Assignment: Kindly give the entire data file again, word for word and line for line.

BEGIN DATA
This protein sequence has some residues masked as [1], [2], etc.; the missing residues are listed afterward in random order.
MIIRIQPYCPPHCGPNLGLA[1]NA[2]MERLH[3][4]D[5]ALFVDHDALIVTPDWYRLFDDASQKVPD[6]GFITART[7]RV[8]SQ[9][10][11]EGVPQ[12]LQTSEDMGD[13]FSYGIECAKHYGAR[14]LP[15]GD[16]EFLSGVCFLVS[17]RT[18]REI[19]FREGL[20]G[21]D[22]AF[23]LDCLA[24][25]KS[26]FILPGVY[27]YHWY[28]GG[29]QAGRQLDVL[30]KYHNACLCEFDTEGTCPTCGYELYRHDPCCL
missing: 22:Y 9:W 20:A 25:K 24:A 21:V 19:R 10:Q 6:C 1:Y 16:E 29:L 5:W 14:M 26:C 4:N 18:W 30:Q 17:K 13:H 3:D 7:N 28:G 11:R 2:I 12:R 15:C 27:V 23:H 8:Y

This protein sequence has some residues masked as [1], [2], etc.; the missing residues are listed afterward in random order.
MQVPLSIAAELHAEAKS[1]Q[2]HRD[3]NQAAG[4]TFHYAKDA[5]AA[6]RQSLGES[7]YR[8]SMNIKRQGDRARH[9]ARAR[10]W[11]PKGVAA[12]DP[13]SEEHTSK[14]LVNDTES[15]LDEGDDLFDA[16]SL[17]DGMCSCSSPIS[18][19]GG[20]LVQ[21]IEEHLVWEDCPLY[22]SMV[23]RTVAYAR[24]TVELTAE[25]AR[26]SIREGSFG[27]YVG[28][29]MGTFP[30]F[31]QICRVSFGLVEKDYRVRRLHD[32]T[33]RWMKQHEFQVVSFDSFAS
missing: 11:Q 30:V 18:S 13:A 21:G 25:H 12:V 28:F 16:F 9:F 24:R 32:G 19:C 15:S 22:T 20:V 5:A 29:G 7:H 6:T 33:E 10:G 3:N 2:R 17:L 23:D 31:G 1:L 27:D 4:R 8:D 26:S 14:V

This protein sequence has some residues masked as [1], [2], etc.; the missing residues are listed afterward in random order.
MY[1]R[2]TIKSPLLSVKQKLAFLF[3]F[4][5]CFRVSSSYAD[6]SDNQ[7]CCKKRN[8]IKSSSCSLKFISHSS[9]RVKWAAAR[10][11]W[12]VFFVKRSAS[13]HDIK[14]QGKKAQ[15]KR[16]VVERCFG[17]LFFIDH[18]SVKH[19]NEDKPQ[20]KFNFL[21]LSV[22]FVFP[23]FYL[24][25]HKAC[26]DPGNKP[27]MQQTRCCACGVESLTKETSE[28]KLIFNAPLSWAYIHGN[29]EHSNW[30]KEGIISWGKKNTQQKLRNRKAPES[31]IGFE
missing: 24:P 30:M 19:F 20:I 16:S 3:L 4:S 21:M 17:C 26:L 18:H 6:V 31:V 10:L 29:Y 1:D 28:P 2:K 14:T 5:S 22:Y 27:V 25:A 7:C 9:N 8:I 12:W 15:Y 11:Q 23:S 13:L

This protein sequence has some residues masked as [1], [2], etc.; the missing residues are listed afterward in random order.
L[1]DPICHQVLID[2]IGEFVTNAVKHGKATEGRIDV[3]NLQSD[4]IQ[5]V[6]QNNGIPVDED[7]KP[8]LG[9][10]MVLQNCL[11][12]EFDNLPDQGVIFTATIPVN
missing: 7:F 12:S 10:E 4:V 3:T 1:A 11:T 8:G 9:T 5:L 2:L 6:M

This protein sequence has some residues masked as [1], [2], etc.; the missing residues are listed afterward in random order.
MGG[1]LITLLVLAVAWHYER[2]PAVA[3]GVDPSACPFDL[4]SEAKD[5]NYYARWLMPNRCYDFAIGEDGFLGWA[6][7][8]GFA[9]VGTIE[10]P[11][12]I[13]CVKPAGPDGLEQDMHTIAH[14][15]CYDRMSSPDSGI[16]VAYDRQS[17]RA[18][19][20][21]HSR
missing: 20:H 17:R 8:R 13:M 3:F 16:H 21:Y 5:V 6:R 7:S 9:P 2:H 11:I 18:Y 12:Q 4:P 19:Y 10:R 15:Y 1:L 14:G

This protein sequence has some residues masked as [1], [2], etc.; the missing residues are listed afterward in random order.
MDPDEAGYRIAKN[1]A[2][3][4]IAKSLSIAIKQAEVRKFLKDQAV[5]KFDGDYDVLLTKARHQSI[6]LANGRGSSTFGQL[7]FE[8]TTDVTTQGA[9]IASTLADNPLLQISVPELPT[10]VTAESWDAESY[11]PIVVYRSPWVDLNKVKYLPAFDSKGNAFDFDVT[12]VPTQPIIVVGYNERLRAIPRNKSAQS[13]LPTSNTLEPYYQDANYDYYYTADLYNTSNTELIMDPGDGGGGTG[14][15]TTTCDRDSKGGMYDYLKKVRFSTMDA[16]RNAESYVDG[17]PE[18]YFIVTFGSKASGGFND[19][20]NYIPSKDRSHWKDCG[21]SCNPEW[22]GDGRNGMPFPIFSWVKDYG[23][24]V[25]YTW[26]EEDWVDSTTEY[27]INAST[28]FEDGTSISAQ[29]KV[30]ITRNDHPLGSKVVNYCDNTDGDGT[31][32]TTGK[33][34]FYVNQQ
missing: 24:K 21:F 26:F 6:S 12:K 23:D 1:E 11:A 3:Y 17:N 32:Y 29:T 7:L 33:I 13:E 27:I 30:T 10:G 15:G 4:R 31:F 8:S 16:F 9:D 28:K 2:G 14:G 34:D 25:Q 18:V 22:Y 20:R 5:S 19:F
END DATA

This protein sequence has some residues masked as [1], [2], etc.; the missing residues are listed afterward in random order.
MIIRIQPYCPPHCGPNLGLA[1]NA[2]MERLH[3][4]D[5]ALFVDHDALIVTPDWYRLFDDASQKVPD[6]GFITART[7]RV[8]SQ[9][10][11]EGVPQ[12]LQTSEDMGD[13]FSYGIECAKHYGAR[14]LP[15]GD[16]EFLSGVCFLVS[17]RT[18]REI[19]FREGL[20]G[21]D[22]AF[23]LDCLA[24][25]KS[26]FILPGVY[27]YHWY[28]GG[29]QAGRQLDVL[30]KYHNACLCEFDTEGTCPTCGYELYRHDPCCL
missing: 22:Y 9:W 20:A 25:K 24:A 21:V 19:R 10:Q 6:C 1:Y 16:E 29:L 5:W 14:M 26:C 4:N 18:W 30:Q 17:K 13:H 3:D 7:N 28:G 11:R 2:I 12:R 15:C 27:V 23:H 8:Y

This protein sequence has some residues masked as [1], [2], etc.; the missing residues are listed afterward in random order.
MQVPLSIAAELHAEAKS[1]Q[2]HRD[3]NQAAG[4]TFHYAKDA[5]AA[6]RQSLGES[7]YR[8]SMNIKRQGDRARH[9]ARAR[10]W[11]PKGVAA[12]DP[13]SEEHTSK[14]LVNDTES[15]LDEGDDLFDA[16]SL[17]DGMCSCSSPIS[18][19]GG[20]LVQ[21]IEEHLVWEDCPLY[22]SMV[23]RTVAYAR[24]TVELTAE[25]AR[26]SIREGSFG[27]YVG[28][29]MGTFP[30]F[31]QICRVSFGLVEKDYRVRRLHD[32]T[33]RWMKQHEFQVVSFDSFAS
missing: 11:Q 30:V 18:S 13:A 21:G 25:H 12:V 28:F 16:F 9:F 24:R 32:G 19:C 15:S 22:T 20:V 5:A 29:G 7:H 6:T 33:E 10:G 3:N 2:R 17:L 23:D 31:G 1:L 27:D 4:R 8:D 26:S 14:V

This protein sequence has some residues masked as [1], [2], etc.; the missing residues are listed afterward in random order.
MY[1]R[2]TIKSPLLSVKQKLAFLF[3]F[4][5]CFRVSSSYAD[6]SDNQ[7]CCKKRN[8]IKSSSCSLKFISHSS[9]RVKWAAAR[10][11]W[12]VFFVKRSAS[13]HDIK[14]QGKKAQ[15]KR[16]VVERCFG[17]LFFIDH[18]SVKH[19]NEDKPQ[20]KFNFL[21]LSV[22]FVFP[23]FYL[24][25]HKAC[26]DPGNKP[27]MQQTRCCACGVESLTKETSE[28]KLIFNAPLSWAYIHGN[29]EHSNW[30]KEGIISWGKKNTQQKLRNRKAPES[31]IGFE
missing: 24:P 30:M 19:F 20:I 16:S 3:L 4:S 21:M 17:C 26:L 18:H 6:V 31:V 10:L 29:Y 1:D 28:P 2:K 14:T 5:S 22:Y 27:V 25:A 7:C 9:N 8:I 12:W 15:Y 11:Q 23:S 13:L

This protein sequence has some residues masked as [1], [2], etc.; the missing residues are listed afterward in random order.
L[1]DPICHQVLID[2]IGEFVTNAVKHGKATEGRIDV[3]NLQSD[4]IQ[5]V[6]QNNGIPVDED[7]KP[8]LG[9][10]MVLQNCL[11][12]EFDNLPDQGVIFTATIPVN
missing: 7:F 12:S 10:E 4:V 3:T 1:A 11:T 8:G 9:T 5:L 2:L 6:M

This protein sequence has some residues masked as [1], [2], etc.; the missing residues are listed afterward in random order.
MGG[1]LITLLVLAVAWHYER[2]PAVA[3]GVDPSACPFDL[4]SEAKD[5]NYYARWLMPNRCYDFAIGEDGFLGWA[6][7][8]GFA[9]VGTIE[10]P[11][12]I[13]CVKPAGPDGLEQDMHTIAH[14][15]CYDRMSSPDSGI[16]VAYDRQS[17]RA[18][19][20][21]HSR
missing: 20:H 17:R 8:R 13:M 3:F 16:H 21:Y 5:V 6:R 7:S 9:P 2:H 11:I 18:Y 12:Q 4:P 19:Y 10:R 15:Y 1:L 14:G

This protein sequence has some residues masked as [1], [2], etc.; the missing residues are listed afterward in random order.
MDPDEAGYRIAKN[1]A[2][3][4]IAKSLSIAIKQAEVRKFLKDQAV[5]KFDGDYDVLLTKARHQSI[6]LANGRGSSTFGQL[7]FE[8]TTDVTTQGA[9]IASTLADNPLLQISVPELPT[10]VTAESWDAESY[11]PIVVYRSPWVDLNKVKYLPAFDSKGNAFDFDVT[12]VPTQPIIVVGYNERLRAIPRNKSAQS[13]LPTSNTLEPYYQDANYDYYYTADLYNTSNTELIMDPGDGGGGTG[14][15]TTTCDRDSKGGMYDYLKKVRFSTMDA[16]RNAESYVDG[17]PE[18]YFIVTFGSKASGGFND[19][20]NYIPSKDRSHWKDCG[21]SCNPEW[22]GDGRNGMPFPIFSWVKDYG[23][24]V[25]YTW[26]EEDWVDSTTEY[27]INAST[28]FEDGTSISAQ[29]KV[30]ITRNDHPLGSKVVNYCDNTDGDGT[31][32]TTGK[33][34]FYVNQQ
missing: 24:K 21:F 26:F 6:S 12:K 23:D 1:E 11:A 3:Y 17:N 32:Y 29:T 7:L 33:I 13:E 27:I 30:T 10:G 15:G 4:R 31:F 8:S 16:F 9:D 28:K 2:G 14:G 34:D 25:Q 18:V 22:Y 20:R 5:S 19:F